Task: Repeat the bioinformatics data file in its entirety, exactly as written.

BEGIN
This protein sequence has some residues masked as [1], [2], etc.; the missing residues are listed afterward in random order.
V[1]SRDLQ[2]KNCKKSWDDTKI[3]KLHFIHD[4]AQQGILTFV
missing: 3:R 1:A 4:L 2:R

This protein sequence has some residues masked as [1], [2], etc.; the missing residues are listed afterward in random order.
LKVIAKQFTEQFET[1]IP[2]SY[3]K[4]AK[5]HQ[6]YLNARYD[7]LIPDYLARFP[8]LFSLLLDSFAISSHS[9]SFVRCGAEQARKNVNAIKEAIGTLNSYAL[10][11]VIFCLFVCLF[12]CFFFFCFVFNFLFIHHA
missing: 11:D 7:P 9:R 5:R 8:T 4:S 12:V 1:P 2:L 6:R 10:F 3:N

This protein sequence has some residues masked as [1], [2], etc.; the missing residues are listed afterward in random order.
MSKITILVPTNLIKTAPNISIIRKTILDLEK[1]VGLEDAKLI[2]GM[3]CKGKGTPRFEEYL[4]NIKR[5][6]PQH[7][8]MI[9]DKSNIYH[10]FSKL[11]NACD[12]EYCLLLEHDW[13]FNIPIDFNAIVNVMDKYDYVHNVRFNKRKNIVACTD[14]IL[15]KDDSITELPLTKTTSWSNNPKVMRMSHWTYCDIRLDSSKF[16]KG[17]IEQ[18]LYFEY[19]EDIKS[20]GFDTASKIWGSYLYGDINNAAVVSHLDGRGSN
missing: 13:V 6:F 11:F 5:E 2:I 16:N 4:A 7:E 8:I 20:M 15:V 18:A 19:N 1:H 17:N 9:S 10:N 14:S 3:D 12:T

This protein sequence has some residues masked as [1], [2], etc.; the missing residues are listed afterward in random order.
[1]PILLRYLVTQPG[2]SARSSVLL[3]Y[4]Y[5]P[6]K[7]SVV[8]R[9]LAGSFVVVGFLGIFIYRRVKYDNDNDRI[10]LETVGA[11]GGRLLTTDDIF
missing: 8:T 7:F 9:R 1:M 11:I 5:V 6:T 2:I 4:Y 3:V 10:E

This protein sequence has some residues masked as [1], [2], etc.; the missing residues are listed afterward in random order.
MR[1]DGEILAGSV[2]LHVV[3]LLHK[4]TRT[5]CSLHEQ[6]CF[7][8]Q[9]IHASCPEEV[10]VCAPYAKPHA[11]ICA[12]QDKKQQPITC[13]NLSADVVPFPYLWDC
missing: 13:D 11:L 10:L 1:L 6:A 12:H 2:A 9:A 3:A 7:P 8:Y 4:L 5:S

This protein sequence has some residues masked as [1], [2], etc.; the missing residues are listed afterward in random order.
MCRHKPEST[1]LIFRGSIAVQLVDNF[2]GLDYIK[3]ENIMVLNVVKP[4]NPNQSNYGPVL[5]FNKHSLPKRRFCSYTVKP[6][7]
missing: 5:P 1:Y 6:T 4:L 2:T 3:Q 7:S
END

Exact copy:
This protein sequence has some residues masked as [1], [2], etc.; the missing residues are listed afterward in random order.
V[1]SRDLQ[2]KNCKKSWDDTKI[3]KLHFIHD[4]AQQGILTFV
missing: 3:R 1:A 4:L 2:R

This protein sequence has some residues masked as [1], [2], etc.; the missing residues are listed afterward in random order.
LKVIAKQFTEQFET[1]IP[2]SY[3]K[4]AK[5]HQ[6]YLNARYD[7]LIPDYLARFP[8]LFSLLLDSFAISSHS[9]SFVRCGAEQARKNVNAIKEAIGTLNSYAL[10][11]VIFCLFVCLF[12]CFFFFCFVFNFLFIHHA
missing: 11:D 7:P 9:R 5:R 8:T 4:S 12:V 1:P 2:L 6:R 10:F 3:N

This protein sequence has some residues masked as [1], [2], etc.; the missing residues are listed afterward in random order.
MSKITILVPTNLIKTAPNISIIRKTILDLEK[1]VGLEDAKLI[2]GM[3]CKGKGTPRFEEYL[4]NIKR[5][6]PQH[7][8]MI[9]DKSNIYH[10]FSKL[11]NACD[12]EYCLLLEHDW[13]FNIPIDFNAIVNVMDKYDYVHNVRFNKRKNIVACTD[14]IL[15]KDDSITELPLTKTTSWSNNPKVMRMSHWTYCDIRLDSSKF[16]KG[17]IEQ[18]LYFEY[19]EDIKS[20]GFDTASKIWGSYLYGDINNAAVVSHLDGRGSN
missing: 13:V 6:F 11:F 5:E 2:I 16:N 4:A 7:E 8:I 20:M 15:V 18:A 19:N 1:H 17:N 9:S 10:N 14:S 3:D 12:T

This protein sequence has some residues masked as [1], [2], etc.; the missing residues are listed afterward in random order.
[1]PILLRYLVTQPG[2]SARSSVLL[3]Y[4]Y[5]P[6]K[7]SVV[8]R[9]LAGSFVVVGFLGIFIYRRVKYDNDNDRI[10]LETVGA[11]GGRLLTTDDIF
missing: 8:T 7:F 9:R 1:M 11:I 5:V 6:T 2:I 4:Y 3:V 10:E

This protein sequence has some residues masked as [1], [2], etc.; the missing residues are listed afterward in random order.
MR[1]DGEILAGSV[2]LHVV[3]LLHK[4]TRT[5]CSLHEQ[6]CF[7][8]Q[9]IHASCPEEV[10]VCAPYAKPHA[11]ICA[12]QDKKQQPITC[13]NLSADVVPFPYLWDC
missing: 13:D 11:L 10:L 1:L 6:A 12:H 2:A 9:A 3:A 7:P 8:Y 4:L 5:S

This protein sequence has some residues masked as [1], [2], etc.; the missing residues are listed afterward in random order.
MCRHKPEST[1]LIFRGSIAVQLVDNF[2]GLDYIK[3]ENIMVLNVVKP[4]NPNQSNYGPVL[5]FNKHSLPKRRFCSYTVKP[6][7]
missing: 5:P 1:Y 6:T 4:L 2:T 3:Q 7:S